Historic Supreme Court Cases

This is a sampling of some of the major Supreme Court cases that are frequently studied in law school

Criminal Law Cases

Gideon v. Wainwright 372 U.S. 335 (1963) (W|L)

  • The petitioner brought habeas corpus proceedings against the Director of the Division of Corrections. The Florida Supreme Court, 135 So.2d 746, denied all relief, and the petitioner brought certiorari. The United States Supreme Court, Mr. Justice Black, held that the Sixth Amendment to the federal Constitution providing that in all criminal prosecutions the accused shall enjoy right to assistance of counsel for his defense is made obligatory on the states by the Fourteenth Amendment, and that an indigent defendant in a criminal prosecution in a state court has the right to have counsel appointed for him.

Mapp v. Ohio 367 U.S. 643 (1961) (W|L)

  • Prosecution for possession and control of obscene material. An Ohio Common Pleas Court rendered judgment, and the defendant appealed. The Ohio Supreme Court, 170 Ohio St. 427, 166 N.E.2d 387, affirmed the judgment, and the defendant again appealed. The Supreme Court, Mr. Justice Clark, held that evidence obtained by unconstitutional search was inadmissible and vitiated conviction.

Katz v. United States 389 U.S. 347 (1967) (W|L)

  • Defendant was convicted in the United States District Court for the Southern District of California, Central Division, Jesse W. Curtis, J., of a violation of statute proscribing interstate transmission by wire communication of bets or wagers, and he appealed. The Court of Appeals, 369 F.2d 130, affirmed, and certiorari was granted. The Supreme Court, Mr. Justice Stewart, held that government's activities in electronically listening to and recording defendant's words spoken into telephone receiver in public telephone booth violated the privacy upon which defendant justifiably relied while using the telephone booth and thus constituted a ‘search and seizure’ within Fourth Amendment, and fact that electronic device employed to achieve that end did not happen to penetrate the wall of the booth could have no constitutional significance. The Court further held that the search and seizure, without prior judicial sanction and attendant safeguards, did not comply with constitutional standards, although, accepting account of government's actions as accurate, magistrate could constitutionally have authorized with appropriate safeguards the very limited search and seizure that government asserted in fact took place and although it was apparent that agents had acted with restraint.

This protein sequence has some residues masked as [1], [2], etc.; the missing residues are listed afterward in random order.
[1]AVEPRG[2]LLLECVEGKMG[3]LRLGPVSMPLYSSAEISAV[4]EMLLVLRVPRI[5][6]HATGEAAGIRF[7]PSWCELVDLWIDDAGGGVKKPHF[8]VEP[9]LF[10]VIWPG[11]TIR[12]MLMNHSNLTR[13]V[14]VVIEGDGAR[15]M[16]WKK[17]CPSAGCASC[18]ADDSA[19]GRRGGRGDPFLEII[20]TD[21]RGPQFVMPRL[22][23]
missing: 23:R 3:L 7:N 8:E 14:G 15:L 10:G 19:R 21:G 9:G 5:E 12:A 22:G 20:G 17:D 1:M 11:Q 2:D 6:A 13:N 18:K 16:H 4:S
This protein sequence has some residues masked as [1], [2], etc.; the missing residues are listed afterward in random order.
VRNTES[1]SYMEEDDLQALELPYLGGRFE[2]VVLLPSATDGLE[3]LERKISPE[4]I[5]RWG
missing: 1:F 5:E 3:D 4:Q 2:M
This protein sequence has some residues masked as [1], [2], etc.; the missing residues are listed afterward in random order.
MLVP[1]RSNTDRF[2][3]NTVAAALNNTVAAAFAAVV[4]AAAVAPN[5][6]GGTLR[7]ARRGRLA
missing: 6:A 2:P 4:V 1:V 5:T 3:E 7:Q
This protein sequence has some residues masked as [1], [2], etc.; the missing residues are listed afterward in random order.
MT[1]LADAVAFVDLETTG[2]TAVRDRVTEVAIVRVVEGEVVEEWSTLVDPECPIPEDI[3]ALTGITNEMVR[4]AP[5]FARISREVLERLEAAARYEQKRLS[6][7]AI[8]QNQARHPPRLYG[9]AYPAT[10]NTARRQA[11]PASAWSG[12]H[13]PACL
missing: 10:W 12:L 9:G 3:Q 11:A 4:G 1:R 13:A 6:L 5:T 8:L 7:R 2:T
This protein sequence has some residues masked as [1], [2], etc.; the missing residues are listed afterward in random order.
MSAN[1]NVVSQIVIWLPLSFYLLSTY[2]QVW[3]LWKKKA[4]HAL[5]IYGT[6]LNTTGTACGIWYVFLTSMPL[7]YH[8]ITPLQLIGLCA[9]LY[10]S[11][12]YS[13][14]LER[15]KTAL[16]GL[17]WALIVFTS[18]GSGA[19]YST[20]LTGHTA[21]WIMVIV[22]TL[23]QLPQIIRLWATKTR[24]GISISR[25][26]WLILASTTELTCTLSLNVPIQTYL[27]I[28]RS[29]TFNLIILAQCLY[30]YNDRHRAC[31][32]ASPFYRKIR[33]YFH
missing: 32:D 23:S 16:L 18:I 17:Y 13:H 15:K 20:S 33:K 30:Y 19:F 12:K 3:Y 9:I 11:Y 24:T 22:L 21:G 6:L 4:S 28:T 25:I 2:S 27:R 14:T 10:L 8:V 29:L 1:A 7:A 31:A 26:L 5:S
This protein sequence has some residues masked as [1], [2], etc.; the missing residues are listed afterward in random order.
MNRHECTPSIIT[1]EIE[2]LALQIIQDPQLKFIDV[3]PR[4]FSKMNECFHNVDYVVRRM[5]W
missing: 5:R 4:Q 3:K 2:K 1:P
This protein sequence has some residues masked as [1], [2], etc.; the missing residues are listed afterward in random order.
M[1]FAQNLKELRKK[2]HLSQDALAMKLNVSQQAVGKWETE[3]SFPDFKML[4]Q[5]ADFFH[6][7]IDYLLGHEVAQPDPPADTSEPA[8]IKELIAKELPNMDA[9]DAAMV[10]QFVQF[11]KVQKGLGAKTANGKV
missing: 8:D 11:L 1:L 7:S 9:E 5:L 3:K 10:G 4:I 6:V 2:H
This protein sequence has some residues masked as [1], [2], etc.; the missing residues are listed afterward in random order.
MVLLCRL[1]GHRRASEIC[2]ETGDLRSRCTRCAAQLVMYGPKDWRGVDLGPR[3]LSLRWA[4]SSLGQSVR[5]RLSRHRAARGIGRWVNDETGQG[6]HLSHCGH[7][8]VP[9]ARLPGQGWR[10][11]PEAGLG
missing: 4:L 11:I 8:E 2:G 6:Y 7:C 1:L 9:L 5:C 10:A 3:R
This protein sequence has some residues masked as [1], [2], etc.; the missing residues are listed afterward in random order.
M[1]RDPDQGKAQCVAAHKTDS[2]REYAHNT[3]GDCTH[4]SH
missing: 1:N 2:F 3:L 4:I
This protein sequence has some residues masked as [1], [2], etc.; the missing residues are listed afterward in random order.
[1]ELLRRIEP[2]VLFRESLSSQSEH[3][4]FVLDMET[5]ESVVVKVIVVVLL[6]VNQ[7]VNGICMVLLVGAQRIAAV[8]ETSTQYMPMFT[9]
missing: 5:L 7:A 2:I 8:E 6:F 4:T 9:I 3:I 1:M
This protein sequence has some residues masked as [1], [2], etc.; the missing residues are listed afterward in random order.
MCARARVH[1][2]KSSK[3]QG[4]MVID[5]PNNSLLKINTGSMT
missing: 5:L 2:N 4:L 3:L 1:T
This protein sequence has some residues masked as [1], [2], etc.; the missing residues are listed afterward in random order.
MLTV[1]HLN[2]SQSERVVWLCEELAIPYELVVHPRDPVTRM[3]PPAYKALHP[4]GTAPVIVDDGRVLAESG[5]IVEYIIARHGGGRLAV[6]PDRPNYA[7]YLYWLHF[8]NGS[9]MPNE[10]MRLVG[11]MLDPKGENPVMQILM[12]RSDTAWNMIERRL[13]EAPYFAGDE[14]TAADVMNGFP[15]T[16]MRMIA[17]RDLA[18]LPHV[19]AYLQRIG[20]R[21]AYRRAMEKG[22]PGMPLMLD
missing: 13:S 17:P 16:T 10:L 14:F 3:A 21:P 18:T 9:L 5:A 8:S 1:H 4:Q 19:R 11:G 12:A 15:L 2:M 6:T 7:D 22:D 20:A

Miranda v. Arizona 384 U.S. 436 (1966) (W|L)

  • The Supreme Court, Mr. Chief Justice Warren, held that statements obtained from defendants during incommunicado interrogation in police-dominated atmosphere, without full warning of constitutional rights, were inadmissible as having been obtained in violation of Fifth Amendment privilege against self-incrimination.

Furman v. Georgia 408 U.S. 238 (1972) (W|L)

  • The Supreme Court held that imposition and carrying out of death penalty in cases before court would constitute cruel and unusual punishment in violation of Eighth and Fourteenth Amendments.

Heafey Law Library Research Team